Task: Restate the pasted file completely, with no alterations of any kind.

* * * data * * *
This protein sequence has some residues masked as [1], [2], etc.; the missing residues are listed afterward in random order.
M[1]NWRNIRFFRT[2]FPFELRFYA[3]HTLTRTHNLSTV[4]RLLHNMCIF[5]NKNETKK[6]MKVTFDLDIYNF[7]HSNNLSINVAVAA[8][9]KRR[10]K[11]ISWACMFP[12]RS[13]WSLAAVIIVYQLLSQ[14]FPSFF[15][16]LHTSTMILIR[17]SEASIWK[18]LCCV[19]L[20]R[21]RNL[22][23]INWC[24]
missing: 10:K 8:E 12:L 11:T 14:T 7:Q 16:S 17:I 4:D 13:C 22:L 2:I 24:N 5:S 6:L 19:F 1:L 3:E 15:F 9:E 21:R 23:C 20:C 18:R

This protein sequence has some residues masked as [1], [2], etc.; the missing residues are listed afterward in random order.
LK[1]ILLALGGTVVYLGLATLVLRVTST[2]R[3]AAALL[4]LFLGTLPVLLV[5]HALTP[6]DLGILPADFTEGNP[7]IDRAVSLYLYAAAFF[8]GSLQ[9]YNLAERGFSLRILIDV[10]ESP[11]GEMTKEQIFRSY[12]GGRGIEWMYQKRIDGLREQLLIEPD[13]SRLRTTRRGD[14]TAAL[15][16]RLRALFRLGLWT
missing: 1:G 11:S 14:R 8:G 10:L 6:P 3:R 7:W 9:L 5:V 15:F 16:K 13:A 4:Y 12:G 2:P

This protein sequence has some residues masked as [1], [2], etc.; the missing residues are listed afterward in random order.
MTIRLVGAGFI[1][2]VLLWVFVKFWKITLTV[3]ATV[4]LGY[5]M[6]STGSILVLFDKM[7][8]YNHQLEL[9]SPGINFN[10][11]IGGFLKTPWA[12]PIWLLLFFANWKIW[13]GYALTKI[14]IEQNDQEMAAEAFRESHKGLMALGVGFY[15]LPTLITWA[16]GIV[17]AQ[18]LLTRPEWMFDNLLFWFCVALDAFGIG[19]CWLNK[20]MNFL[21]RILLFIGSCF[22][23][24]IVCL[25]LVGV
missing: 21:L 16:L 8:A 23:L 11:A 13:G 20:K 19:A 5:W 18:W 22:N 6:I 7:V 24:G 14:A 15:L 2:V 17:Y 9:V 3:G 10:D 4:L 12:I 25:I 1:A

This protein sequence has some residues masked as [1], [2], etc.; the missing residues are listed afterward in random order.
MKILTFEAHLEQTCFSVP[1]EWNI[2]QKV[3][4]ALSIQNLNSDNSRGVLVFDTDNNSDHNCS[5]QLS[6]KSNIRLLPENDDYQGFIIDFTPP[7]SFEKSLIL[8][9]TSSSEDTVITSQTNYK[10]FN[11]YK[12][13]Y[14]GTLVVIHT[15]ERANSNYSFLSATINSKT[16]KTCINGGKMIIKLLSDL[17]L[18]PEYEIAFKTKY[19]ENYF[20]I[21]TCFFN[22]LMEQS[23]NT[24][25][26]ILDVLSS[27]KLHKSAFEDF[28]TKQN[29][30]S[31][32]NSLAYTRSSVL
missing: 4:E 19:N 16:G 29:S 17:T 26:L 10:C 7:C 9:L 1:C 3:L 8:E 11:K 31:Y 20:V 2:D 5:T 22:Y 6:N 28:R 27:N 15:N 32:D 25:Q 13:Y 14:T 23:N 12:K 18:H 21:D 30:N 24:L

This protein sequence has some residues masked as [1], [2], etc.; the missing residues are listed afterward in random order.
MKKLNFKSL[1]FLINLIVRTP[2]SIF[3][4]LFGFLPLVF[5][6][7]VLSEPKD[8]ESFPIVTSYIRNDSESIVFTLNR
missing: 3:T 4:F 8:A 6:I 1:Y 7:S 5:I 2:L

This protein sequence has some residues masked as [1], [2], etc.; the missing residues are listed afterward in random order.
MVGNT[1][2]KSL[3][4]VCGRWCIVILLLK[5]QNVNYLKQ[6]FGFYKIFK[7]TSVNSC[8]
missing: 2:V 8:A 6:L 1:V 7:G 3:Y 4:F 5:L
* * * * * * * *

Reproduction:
This protein sequence has some residues masked as [1], [2], etc.; the missing residues are listed afterward in random order.
M[1]NWRNIRFFRT[2]FPFELRFYA[3]HTLTRTHNLSTV[4]RLLHNMCIF[5]NKNETKK[6]MKVTFDLDIYNF[7]HSNNLSINVAVAA[8][9]KRR[10]K[11]ISWACMFP[12]RS[13]WSLAAVIIVYQLLSQ[14]FPSFF[15][16]LHTSTMILIR[17]SEASIWK[18]LCCV[19]L[20]R[21]RNL[22][23]INWC[24]
missing: 10:K 8:E 12:L 11:T 14:T 7:Q 16:S 17:I 4:D 13:C 22:L 2:I 24:N 5:S 6:L 19:F 1:L 3:E 15:F 9:E 21:R 23:C 20:C 18:R

This protein sequence has some residues masked as [1], [2], etc.; the missing residues are listed afterward in random order.
LK[1]ILLALGGTVVYLGLATLVLRVTST[2]R[3]AAALL[4]LFLGTLPVLLV[5]HALTP[6]DLGILPADFTEGNP[7]IDRAVSLYLYAAAFF[8]GSLQ[9]YNLAERGFSLRILIDV[10]ESP[11]GEMTKEQIFRSY[12]GGRGIEWMYQKRIDGLREQLLIEPD[13]SRLRTTRRGD[14]TAAL[15][16]RLRALFRLGLWT
missing: 1:G 11:S 14:R 8:G 10:L 6:P 3:R 7:W 9:L 5:V 15:F 16:K 13:A 4:Y 12:G 2:P

This protein sequence has some residues masked as [1], [2], etc.; the missing residues are listed afterward in random order.
MTIRLVGAGFI[1][2]VLLWVFVKFWKITLTV[3]ATV[4]LGY[5]M[6]STGSILVLFDKM[7][8]YNHQLEL[9]SPGINFN[10][11]IGGFLKTPWA[12]PIWLLLFFANWKIW[13]GYALTKI[14]IEQNDQEMAAEAFRESHKGLMALGVGFY[15]LPTLITWA[16]GIV[17]AQ[18]LLTRPEWMFDNLLFWFCVALDAFGIG[19]CWLNK[20]MNFL[21]RILLFIGSCF[22][23][24]IVCL[25]LVGV
missing: 21:L 16:L 8:A 23:L 11:A 13:G 20:K 19:A 5:W 18:W 22:N 6:I 7:V 24:G 14:A 15:L 2:V 17:Y 9:V 3:G 10:D 4:L 12:I 25:I 1:A

This protein sequence has some residues masked as [1], [2], etc.; the missing residues are listed afterward in random order.
MKILTFEAHLEQTCFSVP[1]EWNI[2]QKV[3][4]ALSIQNLNSDNSRGVLVFDTDNNSDHNCS[5]QLS[6]KSNIRLLPENDDYQGFIIDFTPP[7]SFEKSLIL[8][9]TSSSEDTVITSQTNYK[10]FN[11]YK[12][13]Y[14]GTLVVIHT[15]ERANSNYSFLSATINSKT[16]KTCINGGKMIIKLLSDL[17]L[18]PEYEIAFKTKY[19]ENYF[20]I[21]TCFFN[22]LMEQS[23]NT[24][25][26]ILDVLSS[27]KLHKSAFEDF[28]TKQN[29][30]S[31][32]NSLAYTRSSVL
missing: 4:E 19:N 16:G 29:S 17:T 26:L 10:C 7:C 9:L 1:C 3:L 8:E 11:K 31:Y 20:V 2:D 5:T 22:Y 6:N 28:R 27:N 15:N 32:D 25:Q 13:Y 14:T 23:N 12:K 18:H 21:D 30:N 24:L

This protein sequence has some residues masked as [1], [2], etc.; the missing residues are listed afterward in random order.
MKKLNFKSL[1]FLINLIVRTP[2]SIF[3][4]LFGFLPLVF[5][6][7]VLSEPKD[8]ESFPIVTSYIRNDSESIVFTLNR
missing: 3:T 4:F 8:A 6:I 1:Y 7:S 5:I 2:L

This protein sequence has some residues masked as [1], [2], etc.; the missing residues are listed afterward in random order.
MVGNT[1][2]KSL[3][4]VCGRWCIVILLLK[5]QNVNYLKQ[6]FGFYKIFK[7]TSVNSC[8]
missing: 2:V 8:A 6:L 1:V 7:G 3:Y 4:F 5:L